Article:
perennials

Remaking a Perennial Border

I suspect most naive gardeners (even those with years of experience) think that a perennial bed or border, once made, is a done deal. Plants may come and go, but taking the whole thing apart and reconstituting it is unthinkable — sort of like rebuilding a house. But of course a perennial border is a collection of living things, so it’s bound to change. Over time, the tough and hardy plants muscle out the weak and fussy. Some inevitably become dominant in the picture, while others disappear.

Consider these two views of my back garden:

Back Garden, Fall 2010

Back Garden, Fall 2010

 

Back Garden, September 2015

Back Garden, September 2015

 

The same scene, obviously, but details are different. Some plants have grown bigger or more numerous, while others have declined or disappeared. Superficially, though, one could say it still looks fine, despite the addition of dog-excluding fences in the 2015 scene. But I know it was lusher, fuller and better-maintained five years ago.

I plan to retire from my job next spring. Near the top of my list of post-retirement projects is an overhaul of the garden, yanking it out of its present state of decline. Over the years I have whined about the effect of tree roots on perennial beds and vegetable patch (now the Ex-Veg Patch). I have vacillated between accepting the inevitable (substandard beds and borders in dry, rooty shade) or doing the heroic (and expensive) — tree removal.

Now I wonder if there is a third option — rebuilding the border. I remember reading a description of how English perennial borders (the ne plus ultra of this form of gardening) were taken apart, re-dug, enriched and replanted every few years. This was (still is?) a routine procedure, intended to keep the border at a peak of perfection.

Something like that — which I admit sounds pretty heroic, if less expensive — may be the answer, especially as I’ll have more time but less cash.

So, a plan is needed. What plants to dig up and return to refreshed, de-rooted soil. What plants to dig up and discard. What plants to leave in place because they are too difficult to dig up. And I have to decide just when all this digging is to take place. The usual seasons for planting and dividing perennials are spring and fall. A rough rule is to divide spring bloomers in fall, and summer and fall bloomers in spring. But I think this operation is best done in spring, or even earlier — mid-February to mid-March, which I think of as “pre-spring” here on the fortunate west coast. With some care I’ll be able to extract the plants to be kept with enough soil around the roots that they won’t even know what’s happened.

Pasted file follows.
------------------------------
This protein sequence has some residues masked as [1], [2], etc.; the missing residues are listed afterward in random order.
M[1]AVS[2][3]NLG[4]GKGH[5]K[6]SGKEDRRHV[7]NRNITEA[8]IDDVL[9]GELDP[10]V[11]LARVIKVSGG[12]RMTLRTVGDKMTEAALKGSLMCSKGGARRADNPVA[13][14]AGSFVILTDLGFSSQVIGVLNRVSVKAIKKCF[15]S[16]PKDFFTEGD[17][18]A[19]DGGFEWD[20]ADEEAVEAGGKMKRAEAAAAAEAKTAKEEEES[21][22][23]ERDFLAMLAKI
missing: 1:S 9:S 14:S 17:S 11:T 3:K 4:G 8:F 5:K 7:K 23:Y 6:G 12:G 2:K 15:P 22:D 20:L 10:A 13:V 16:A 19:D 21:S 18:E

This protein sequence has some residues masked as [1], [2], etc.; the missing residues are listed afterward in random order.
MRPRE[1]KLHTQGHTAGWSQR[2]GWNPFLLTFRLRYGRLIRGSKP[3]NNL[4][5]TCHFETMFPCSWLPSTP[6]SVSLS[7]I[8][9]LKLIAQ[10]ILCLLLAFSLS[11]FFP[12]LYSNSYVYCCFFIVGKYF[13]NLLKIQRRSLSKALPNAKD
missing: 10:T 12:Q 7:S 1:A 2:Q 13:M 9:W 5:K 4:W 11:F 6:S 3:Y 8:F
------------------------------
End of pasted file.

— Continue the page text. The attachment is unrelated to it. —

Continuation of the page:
As for the final configuration of the beds, I’m considering fewer large and medium plants and more low groundcovers, such as variegated periwinkles, which are not as pushy and vigorous as the plain types. I’d like more hostas, but I’ve come to realize they really don’t do well in rooty soil. The only way I can grow them well is in pots. Therefore, a combination of large ferns (Dryopteris species) snuggled up to potted hostas (the ferns concealing the pots), with some white foxgloves in the background, and the stalwart hellebores, of course… Too many large plants already? Well, I’ll work it out.

The best gardens, of course, are those in the gardener’s imagination.

In the meantime, it’s reassuring that this small area near the pond, right now, looks a lot like this picture, also taken in 2010.

Hosta (in pot), with Hellebore and Cyclamen, Fall 2010

Hosta (in pot), with Hellebore and Cyclamen, Fall 2010

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Thugs, Prima Donnas… and Mulleins

When I began making this garden in 1992, I didn’t have a lot to spend on the project, so I was happy to fill up the space with pass-along plants from other gardeners, waifs and strays of unknown provenance and tough, easy-to-grow self-seeders. Many of these are still with me, prospering despite the sandy, tree-root-infested soil and dry summers. I’ve written about them here already.

Like most gardeners, I’ve also wanted to grow more challenging plants — refined roses, delphiniums, oriental lilies and (the gardener’s supreme challenge), Himalayan blue poppies. For several years, I pored over the catalogues of a nursery located in the Fraser Valley, and every year brought home a selection of their offerings. I ordered seeds of carefully-researched perennials and successfully raised seedlings. Some of those acquisitions are still with me, and a few are doing well.

Geranium "Anne Folkard" and Clematis integrifolia

Geranium “Anne Folkard” and Clematis integrifolia

 

Dictamnus albus

Dictamnus albus

But. (There’s always a “but”).

My garden is now bursting full. If I want to try something new, something has to be removed. Quite a few of the purchased and grown-from-seed plants are long gone, remembered only from a sad collection of labels in my garden shed. Cosmos atrosanguineus, Gaura lindheimeri “Siskiyou Pink,” Lamium maculatum “White Nancy,” R.I.P. Farewell, Coreopsis verticillata “Moonbeam,” Trifolium repens “Dragon’s Blood” and Cimicifuga racemosa.

The good old tough plants are, of course, thriving. Hellebores, toadflax, rose campion, lamb’s ears, lady’s mantle, foxgloves, fireweed and a number of ferns. The fussy, “quality” plants, however, live in pots. No root competition and individual attention from the gardener in the form of fertilizer and water.

Potted Oriental Lily and Zeke the Cat

Potted Oriental Lily and Zeke the Cat